A new technology called NPS, or Nano-Pulse Stimulation, offers a completely new energy source that delivers very high-powered, short electric pulses to target the cells in any tissue. This technology is being used to treat everything from acne, back acne, benign moles, keratoses, warts, and potentially skin cancers more effectively. What’s more is that it’s a precise treatment that is corrective without causing any damage to the surrounding tissue.

All these new procedures have built on treatments that are proven to be effective and access the skin’s natural physiology to get results. Only this time around with added benefits for stronger efficacy and reduced adverse reactions. And isn’t that what we all want?

On my next blog, we will take a look at what’s new at your favorite professional salons and what new ingredients to add to your at-home skincare routine to accomplish the results that you are looking for.

It’s almost cliché to say it, but Cheers to the New Year and the new opportunities it brings! And here’s to younger, better-looking skin.

For more skincare tips, call us at Skinsense Wellness at (323) 653–4701, or check out my other blogs. And for skincare services, please visit us at 8448 W. Third Street, Los Angeles, CA 90048. We will be happy to see you.

“In winter my favorite outdoor activity is going back inside.”

Baby it’s cold outside… No, seriously it’s freakin’ cold. And this winter weather is just wreaking havoc on my skin. Argh! The harsh, cold outside air combined with the increase in central heating (which, spoiler alert, is also bad for the skin) make it seem like I’m destined for several months of dull, dry, and itchy skin.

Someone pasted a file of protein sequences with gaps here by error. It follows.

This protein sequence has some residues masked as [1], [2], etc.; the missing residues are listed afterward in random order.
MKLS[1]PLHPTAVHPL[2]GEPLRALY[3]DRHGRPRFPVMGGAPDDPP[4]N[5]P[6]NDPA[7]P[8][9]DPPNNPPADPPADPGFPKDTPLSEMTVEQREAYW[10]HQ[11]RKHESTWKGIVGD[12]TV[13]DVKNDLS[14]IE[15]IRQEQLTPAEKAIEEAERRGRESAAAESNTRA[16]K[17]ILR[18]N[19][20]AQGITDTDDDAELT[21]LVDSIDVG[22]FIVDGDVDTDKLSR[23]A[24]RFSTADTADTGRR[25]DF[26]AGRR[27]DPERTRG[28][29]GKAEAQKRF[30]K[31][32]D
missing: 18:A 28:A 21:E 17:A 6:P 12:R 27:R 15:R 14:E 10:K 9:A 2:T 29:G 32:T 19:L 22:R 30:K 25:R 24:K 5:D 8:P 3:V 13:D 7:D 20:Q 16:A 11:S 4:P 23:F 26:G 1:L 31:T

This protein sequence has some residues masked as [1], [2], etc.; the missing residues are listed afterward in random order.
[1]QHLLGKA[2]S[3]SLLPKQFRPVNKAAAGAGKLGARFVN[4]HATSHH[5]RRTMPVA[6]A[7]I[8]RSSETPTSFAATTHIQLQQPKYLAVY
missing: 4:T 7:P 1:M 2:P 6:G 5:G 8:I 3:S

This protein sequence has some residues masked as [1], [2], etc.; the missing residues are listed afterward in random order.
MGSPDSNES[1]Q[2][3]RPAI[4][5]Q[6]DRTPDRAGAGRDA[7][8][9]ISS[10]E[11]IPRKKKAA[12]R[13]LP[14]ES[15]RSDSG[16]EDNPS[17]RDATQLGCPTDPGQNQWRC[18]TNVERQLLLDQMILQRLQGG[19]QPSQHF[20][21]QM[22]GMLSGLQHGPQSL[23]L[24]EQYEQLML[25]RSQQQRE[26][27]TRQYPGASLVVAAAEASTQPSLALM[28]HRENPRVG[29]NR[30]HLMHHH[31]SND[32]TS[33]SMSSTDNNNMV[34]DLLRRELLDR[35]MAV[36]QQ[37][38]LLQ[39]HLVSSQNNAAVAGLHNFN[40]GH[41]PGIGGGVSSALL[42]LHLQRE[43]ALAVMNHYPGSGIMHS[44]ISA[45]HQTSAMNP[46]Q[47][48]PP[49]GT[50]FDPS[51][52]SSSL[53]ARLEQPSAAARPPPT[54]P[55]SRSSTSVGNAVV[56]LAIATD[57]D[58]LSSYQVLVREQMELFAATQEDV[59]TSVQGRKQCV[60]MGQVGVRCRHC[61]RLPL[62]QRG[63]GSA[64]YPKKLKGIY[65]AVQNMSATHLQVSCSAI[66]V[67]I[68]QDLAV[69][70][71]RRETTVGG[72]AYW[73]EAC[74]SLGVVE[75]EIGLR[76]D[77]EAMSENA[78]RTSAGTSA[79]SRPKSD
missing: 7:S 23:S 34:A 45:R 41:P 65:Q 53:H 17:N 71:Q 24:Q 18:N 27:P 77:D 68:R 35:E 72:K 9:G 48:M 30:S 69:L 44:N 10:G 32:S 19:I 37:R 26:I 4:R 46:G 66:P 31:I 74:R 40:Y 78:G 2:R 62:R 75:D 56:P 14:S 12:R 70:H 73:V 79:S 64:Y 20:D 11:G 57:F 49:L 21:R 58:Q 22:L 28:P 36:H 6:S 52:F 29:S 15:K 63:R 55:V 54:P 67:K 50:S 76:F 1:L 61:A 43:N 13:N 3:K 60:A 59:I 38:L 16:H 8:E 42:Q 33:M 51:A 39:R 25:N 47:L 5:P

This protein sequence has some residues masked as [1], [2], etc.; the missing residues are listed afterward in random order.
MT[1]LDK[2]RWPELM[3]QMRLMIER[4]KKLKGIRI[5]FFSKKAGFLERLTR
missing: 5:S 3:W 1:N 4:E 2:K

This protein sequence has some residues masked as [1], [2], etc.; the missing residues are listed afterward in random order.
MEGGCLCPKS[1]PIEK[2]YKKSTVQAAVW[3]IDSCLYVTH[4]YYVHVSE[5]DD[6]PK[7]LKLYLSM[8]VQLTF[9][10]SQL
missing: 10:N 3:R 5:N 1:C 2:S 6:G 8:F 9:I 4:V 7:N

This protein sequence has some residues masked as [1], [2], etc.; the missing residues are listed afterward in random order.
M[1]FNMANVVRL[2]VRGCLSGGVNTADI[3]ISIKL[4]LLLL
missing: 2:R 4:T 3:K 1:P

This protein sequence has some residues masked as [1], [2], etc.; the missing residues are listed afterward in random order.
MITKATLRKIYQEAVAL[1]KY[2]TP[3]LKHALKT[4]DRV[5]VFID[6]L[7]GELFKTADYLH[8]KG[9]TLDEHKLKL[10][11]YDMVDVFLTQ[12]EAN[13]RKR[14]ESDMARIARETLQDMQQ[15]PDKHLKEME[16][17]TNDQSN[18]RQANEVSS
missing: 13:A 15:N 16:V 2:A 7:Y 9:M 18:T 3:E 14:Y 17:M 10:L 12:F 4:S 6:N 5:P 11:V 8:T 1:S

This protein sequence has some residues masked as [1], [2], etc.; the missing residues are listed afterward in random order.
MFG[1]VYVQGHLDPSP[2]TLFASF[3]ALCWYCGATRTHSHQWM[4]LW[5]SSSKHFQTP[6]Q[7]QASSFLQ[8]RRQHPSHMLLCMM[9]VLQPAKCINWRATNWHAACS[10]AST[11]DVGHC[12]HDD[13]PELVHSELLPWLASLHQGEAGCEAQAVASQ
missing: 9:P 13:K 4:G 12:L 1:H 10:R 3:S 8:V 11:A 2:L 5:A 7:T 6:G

So, how do we take care of our skin through this cold snap, especially if you still want to enjoy your winter fun? Luckily, this year, skincare salons are open again so beyond stepping up hydration at home, we can get facials that detox, replenish, and truly rejuvenate the skin.

Here are three of my go-to treatments to avoid winter skin:

For Clean skin

Oxygen — this extensive deep-cleansing and invigorating treatment leaves pores squeaky clean, and the skin brightened and energized. Perfect for dealing with Maskne! It involves spraying highly concentrated molecules of oxygen right into the outer layer of your skin. The oxygen that’s applied to your face and neck is infused with vitamins, minerals, essential nutrients, and botanical extracts.

The addition of a cocoa enzyme, a great antioxidant, to the oxygen procedure increases circulation and results in an even more stimulating facial. At the end of the treatment, a blend of hyaluronic acid and peptides are applied to ensure that holiday glow.

For Hydrated skin

Galvanic electrotherapy — if you need a really deep moisturizing facial, this is the treatment for you. A direct galvanic current is used for infusing water-soluble substances into the skin. The soft or low-intensity electrical current (charged particles) can reach the inner layers of the skin and delivers a high level of hydration especially for those of us concerned about aging. Plus, this is a relaxing experience as the electrodes roll across those tense facial muscles. What’s more? The results of the treatment will last for days.

This procedure delivers that ageless dewy look we see on all those classic movie stars.

For Skin Tightening

Microcurrent — has the pandemic left you feeling a little saggy? This treatment introduces a gentle electric current that re-educates the muscles and gets those collagen elves working to increase production of collagen and elastin in the dermis. It offers the ultimate in tightening and firming.

It’s not the most comfortable of treatments and is best done in a series of six sessions with monthly or quarterly follow-ups. It can also be included in a full facial procedure for the first visit and really gets the skin feeling toned for the holidays.

A light application of lactic or mandelic acid can be added to any of these procedures and is suitable for pretty much any skin type. With all these skincare treatment options, you won’t need to turn on the Christmas lights to dazzle.

For more skincare tips, call us at Skinsense Wellness at (323) 653–4701, or check out our other blogs. And for skincare services, please visit us at 8448 W. Third Street, Los Angeles, CA 90048. We have re-opened our doors and are happy to welcome you all back.